Ombudsman Peter Tyndall today welcomed Minister Michael Creed’s announcement that he will implement an Ombudsman recommendation that a Donegal family receive compensation of €245,570.
The announcement follows an initial refusal in 2009 by the then Department of Agriculture, Fisheries and Food to implement the recommendation. The recommendation came after the family had their application under the states Lost at Sea scheme refused. The had applied after a fishing accident which claimed the lives of five people, including the family’s father and son.
The scheme was first set up in 2001, aimed at those who had lost a vessel at sea between 1980 and 1989. Any successful applicant was made an award of ‘capacity’, allowing for a new vessel to be licensed and registered as a fishing boat.
The Donegal family in question, the Byrnes, had applied to the scheme after Francis Byrne (father and owner of the vessel) and his son Jimmy (16) died along with three other men when their boat sank off the Donegal coast.
The family’s subsequent application under the scheme was then refused, though the family then filed a complaint. Emer O’Reilly, who was the Ombudsman at the time, found after investigation that the scheme and the way it was advertised were contrary to fair and sound administration. She recommended that the family be compensated in the region of €245,570. This recommendation was refused by the department, for the first time in the office’s 34-year history.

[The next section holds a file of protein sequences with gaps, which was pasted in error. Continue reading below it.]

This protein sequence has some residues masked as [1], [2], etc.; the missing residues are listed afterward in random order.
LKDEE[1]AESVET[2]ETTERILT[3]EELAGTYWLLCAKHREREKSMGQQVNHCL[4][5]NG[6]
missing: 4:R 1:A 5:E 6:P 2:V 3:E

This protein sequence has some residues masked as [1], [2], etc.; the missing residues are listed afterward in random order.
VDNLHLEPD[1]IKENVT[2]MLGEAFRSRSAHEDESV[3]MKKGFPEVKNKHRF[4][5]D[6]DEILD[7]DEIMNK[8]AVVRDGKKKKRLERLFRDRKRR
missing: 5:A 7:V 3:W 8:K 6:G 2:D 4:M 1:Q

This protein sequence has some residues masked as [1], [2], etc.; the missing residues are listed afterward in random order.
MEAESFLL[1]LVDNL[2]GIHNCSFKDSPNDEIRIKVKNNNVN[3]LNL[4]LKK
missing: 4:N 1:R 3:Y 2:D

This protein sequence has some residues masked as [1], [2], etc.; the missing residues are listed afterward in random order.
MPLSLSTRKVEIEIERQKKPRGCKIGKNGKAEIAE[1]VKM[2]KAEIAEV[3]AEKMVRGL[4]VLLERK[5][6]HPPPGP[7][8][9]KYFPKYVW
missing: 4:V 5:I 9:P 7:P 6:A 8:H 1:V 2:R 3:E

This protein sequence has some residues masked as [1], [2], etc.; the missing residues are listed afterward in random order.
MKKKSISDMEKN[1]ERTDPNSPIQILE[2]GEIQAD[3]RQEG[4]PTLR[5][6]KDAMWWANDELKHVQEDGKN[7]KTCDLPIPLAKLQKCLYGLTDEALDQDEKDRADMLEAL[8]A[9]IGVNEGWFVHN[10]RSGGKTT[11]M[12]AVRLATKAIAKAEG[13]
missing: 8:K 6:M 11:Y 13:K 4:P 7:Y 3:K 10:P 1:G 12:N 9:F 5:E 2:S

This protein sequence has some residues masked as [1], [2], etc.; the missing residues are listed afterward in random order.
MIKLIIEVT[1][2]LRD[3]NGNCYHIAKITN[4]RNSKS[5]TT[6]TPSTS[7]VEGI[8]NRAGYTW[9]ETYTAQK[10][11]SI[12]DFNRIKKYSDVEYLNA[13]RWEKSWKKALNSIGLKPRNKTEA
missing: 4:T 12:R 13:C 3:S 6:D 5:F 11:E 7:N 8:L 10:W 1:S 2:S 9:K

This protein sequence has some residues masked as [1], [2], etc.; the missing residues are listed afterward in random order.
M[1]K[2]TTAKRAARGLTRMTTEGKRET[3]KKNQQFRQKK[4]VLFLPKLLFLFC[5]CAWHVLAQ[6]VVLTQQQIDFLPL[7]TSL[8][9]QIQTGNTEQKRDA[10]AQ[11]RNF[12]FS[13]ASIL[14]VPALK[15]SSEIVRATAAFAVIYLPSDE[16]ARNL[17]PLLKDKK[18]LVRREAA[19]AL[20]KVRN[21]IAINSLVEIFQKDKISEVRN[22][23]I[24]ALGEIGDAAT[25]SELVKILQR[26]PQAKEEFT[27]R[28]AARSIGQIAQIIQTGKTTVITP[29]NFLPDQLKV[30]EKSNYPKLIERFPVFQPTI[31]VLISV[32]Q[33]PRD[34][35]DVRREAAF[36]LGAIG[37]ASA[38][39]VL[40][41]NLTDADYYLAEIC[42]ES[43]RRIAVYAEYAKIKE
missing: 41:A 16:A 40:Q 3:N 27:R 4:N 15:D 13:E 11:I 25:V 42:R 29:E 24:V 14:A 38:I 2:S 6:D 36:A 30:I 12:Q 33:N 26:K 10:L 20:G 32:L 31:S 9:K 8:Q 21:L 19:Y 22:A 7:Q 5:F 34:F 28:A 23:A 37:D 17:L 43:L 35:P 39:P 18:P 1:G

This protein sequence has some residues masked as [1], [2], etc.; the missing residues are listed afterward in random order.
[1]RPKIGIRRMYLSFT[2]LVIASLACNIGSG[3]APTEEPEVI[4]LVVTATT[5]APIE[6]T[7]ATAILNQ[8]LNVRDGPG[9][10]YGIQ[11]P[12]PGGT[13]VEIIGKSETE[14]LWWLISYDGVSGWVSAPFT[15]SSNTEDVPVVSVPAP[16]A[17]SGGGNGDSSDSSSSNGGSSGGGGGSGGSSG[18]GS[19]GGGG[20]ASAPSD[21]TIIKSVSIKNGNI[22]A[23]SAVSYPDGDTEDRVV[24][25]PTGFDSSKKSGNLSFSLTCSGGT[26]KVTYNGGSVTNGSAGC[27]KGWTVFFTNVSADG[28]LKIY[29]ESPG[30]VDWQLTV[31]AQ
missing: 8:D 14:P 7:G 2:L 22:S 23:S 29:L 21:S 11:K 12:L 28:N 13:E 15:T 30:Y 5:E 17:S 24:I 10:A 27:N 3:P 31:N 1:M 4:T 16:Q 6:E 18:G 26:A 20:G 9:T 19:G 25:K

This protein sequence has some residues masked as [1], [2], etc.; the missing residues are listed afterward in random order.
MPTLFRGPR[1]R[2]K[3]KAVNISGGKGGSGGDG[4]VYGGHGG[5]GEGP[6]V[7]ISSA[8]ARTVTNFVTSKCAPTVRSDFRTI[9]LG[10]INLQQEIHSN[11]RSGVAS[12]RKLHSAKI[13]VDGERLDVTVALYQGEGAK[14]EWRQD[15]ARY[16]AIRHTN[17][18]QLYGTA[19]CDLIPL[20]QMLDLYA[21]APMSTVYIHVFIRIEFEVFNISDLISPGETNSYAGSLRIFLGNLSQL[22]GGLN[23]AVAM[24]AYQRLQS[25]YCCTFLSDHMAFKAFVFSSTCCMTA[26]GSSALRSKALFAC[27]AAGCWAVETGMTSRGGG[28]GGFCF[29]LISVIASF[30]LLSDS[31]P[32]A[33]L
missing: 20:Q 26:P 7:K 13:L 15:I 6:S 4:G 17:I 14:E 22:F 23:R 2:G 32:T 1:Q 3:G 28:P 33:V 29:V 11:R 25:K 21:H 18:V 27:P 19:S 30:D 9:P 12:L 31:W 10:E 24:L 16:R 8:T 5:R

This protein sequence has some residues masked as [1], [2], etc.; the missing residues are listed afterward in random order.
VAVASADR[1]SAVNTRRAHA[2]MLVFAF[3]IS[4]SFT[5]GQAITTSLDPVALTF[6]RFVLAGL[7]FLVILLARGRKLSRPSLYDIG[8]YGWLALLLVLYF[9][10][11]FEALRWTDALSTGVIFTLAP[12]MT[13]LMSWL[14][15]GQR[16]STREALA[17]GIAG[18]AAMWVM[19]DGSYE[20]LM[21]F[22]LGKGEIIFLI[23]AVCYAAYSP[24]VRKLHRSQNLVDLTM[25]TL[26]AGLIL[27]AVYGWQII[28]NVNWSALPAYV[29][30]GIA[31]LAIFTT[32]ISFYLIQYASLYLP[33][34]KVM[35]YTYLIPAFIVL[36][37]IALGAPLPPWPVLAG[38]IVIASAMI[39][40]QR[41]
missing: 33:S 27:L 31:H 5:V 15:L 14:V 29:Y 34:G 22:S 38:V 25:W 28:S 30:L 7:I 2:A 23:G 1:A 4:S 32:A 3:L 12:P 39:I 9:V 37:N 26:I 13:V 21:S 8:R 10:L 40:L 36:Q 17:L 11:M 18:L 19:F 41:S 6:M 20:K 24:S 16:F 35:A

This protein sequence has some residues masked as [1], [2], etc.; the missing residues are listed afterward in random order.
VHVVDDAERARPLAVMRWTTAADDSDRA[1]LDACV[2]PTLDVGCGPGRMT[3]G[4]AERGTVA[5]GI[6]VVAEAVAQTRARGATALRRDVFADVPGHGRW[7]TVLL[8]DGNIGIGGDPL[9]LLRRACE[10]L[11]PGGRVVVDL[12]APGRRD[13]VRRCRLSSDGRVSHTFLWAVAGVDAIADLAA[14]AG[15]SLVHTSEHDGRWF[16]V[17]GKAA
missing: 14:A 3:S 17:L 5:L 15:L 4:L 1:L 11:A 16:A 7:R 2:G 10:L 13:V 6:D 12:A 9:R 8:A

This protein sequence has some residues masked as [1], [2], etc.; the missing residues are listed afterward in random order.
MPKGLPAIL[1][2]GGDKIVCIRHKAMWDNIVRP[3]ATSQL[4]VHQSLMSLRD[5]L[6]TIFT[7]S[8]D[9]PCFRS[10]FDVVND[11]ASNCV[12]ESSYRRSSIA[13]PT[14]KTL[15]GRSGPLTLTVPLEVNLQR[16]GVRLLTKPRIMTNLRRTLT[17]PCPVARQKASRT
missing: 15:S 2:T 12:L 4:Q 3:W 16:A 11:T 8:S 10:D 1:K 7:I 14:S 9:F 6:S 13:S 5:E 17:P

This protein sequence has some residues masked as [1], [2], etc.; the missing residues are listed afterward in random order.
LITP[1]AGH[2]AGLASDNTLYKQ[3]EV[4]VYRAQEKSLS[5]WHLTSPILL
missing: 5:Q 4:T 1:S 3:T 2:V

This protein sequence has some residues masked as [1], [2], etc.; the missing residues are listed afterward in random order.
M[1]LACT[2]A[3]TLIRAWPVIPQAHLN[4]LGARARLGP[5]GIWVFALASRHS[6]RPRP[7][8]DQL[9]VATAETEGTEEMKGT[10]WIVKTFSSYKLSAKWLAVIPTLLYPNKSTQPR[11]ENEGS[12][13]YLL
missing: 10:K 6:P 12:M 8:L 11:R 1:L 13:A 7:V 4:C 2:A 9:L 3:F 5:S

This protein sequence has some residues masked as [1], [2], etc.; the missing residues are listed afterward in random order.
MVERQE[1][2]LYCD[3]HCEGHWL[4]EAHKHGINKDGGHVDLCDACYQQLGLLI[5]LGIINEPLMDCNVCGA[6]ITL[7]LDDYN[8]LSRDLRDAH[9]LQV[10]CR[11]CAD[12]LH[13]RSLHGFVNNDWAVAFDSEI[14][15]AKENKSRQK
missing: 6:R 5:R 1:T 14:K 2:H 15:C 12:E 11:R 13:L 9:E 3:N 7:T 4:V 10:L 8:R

Peter Tyndall, the now ombudsman, spoke at his delight at the news, something he was highlighting since he became ombudsman in 2013.
“This was a heartbreaking tragedy for the Byrne family and the families of the other men who died. The family have had to pursue this case for over fifteen years.”, said Peter.
“ I am pleased that Minister Creed has now implemented this recommendation and has righted a wrong that was done to the family so many years ago.”, he concluded.